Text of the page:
The federal government announced $9.5 million in funding for four safe supply pilot projects in Ontario in September, but advocates say that the small size of the project doesn’t do enough.

Last month, Vancouver council voted unanimously to ask the federal government to decriminalize small amounts of illicit drugs for personal use.

Federal Health Minister Patty Hajdu was unavailable for an interview, but her office sent a statement saying it is reviewing Vancouver’s proposal.

“The COVID-19 pandemic has worsened the ongoing opioid crisis. We have lost too many Canadians to overdose and all levels of government must redouble our efforts to save lives,” she said in the statement.

Prime Minister Justin Trudeau said in September that he supported safe supply but maintained his stance against drug decriminalization.

Dr. Mark Tyndall, a professor at the school of population and public health at the University of British Columbia, said more support is needed for safe supply programs and decriminalization efforts.

“Safe supply, to me, is the only real practical thing to do,” he said in an interview.

It’s frustrating to see governments and public health agencies not put as much effort as they could into saving the lives of drug users, said Tyndall, who used to head B.C.’s Centre for Disease Control and worked to launch an opioid vending machine in Vancouver’s Downtown Eastside.

“I’m pretty pessimistic,” he said on what the next year holds for drug users. “The chance of you overdosing from street drugs are probably higher than they were five years ago … we haven’t really made any significant changes that have made people safer.”

Zoe Dodd, a co-organizer with the Toronto Overdose Prevention Society, said governments need to understand the wider impact that overdoses are having.

“If we don’t seriously address the overdose crisis, we will lose a workforce,” she said.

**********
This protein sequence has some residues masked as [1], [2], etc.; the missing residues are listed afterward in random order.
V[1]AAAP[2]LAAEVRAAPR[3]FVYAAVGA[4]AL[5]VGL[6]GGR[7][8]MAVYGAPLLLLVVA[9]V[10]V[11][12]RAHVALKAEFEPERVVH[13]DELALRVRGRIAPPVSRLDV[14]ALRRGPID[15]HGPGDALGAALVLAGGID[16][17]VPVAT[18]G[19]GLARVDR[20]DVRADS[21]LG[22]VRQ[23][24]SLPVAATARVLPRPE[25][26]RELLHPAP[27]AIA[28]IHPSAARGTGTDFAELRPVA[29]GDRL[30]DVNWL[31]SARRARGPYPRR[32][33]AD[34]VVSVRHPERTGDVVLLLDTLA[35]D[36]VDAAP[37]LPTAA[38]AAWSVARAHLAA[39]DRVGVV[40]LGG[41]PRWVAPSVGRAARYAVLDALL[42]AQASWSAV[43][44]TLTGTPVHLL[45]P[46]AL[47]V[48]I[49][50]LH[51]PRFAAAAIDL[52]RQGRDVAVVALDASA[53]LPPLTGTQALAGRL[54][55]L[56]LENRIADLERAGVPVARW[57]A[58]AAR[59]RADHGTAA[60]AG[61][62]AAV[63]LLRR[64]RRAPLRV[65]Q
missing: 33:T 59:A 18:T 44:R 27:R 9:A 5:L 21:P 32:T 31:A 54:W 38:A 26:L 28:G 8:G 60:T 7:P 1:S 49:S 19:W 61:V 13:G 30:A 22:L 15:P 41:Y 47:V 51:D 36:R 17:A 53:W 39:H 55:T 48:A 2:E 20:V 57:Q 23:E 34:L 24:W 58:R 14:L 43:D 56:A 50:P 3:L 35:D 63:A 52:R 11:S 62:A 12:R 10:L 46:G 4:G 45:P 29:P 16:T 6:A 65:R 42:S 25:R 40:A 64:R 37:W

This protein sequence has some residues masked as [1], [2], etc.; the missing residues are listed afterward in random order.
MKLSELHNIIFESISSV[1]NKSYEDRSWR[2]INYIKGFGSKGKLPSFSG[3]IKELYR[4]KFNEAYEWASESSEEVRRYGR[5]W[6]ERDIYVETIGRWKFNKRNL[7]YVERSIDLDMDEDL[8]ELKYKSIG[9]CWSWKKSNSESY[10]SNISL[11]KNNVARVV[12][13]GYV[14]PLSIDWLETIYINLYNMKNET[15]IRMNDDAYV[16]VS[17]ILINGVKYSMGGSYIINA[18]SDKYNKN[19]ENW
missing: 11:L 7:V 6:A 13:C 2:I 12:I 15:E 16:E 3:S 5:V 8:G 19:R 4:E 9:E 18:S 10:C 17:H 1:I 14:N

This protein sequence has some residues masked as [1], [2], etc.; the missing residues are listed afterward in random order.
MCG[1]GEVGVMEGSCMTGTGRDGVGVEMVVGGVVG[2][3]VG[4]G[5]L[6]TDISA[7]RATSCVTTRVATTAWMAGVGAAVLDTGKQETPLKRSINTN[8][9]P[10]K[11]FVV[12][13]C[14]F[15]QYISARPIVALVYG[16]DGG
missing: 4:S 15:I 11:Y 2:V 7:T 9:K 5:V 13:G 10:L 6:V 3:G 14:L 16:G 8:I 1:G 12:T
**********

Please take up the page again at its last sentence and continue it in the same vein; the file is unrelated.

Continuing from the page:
Along with safe supply and decriminalization, more support is needed for people who work and volunteer at overdose prevention sites.

Safe supply, combined with drug decriminalization, is needed to truly make a difference, Dodd said.

Nick Wells, The Canadian Press

Like us on Facebook and follow us on Twitter.

Want to support local journalism? Make a donation here.

overdose

Get local stories you won't find anywhere else right to your inbox.
Sign up here

Just Posted

In a letter to Fraser Health board chair Jim Sinclair and president and CEO Dr. Victoria Lee Jan. 28, Delta Mayor George Harvie pitched the City of Delta become the lease holder of the Harold and Veronica Savage Centre for Supportive Care building after it is vacated by the Delta Hospice Society. (The Canadian Press photo)
Delta Hospice Society must vacate premises by March 29: Fraser Health

The health authority served the society a notice of breach of lease on Feb. 25

RCMP are looking for “an unknown man who wrapped his arms around” a female youth in Clayton Feb. 26. (Black Press file photo)
Youth assaulted by unknown man in Cloverdale

Mounties looking for ‘tall and thin’ Caucasian man in his 40’s with short dark brown hair

Framed photos of Travis Selje and other items fill the top of a dresser in his bedroom. (Photo: Tom Zillich)
Crown says defence case epilepsy caused fatal Surrey crash fails on balance of probabilities

‘She very clearly had some form of control over that vehicle,’ Crown argues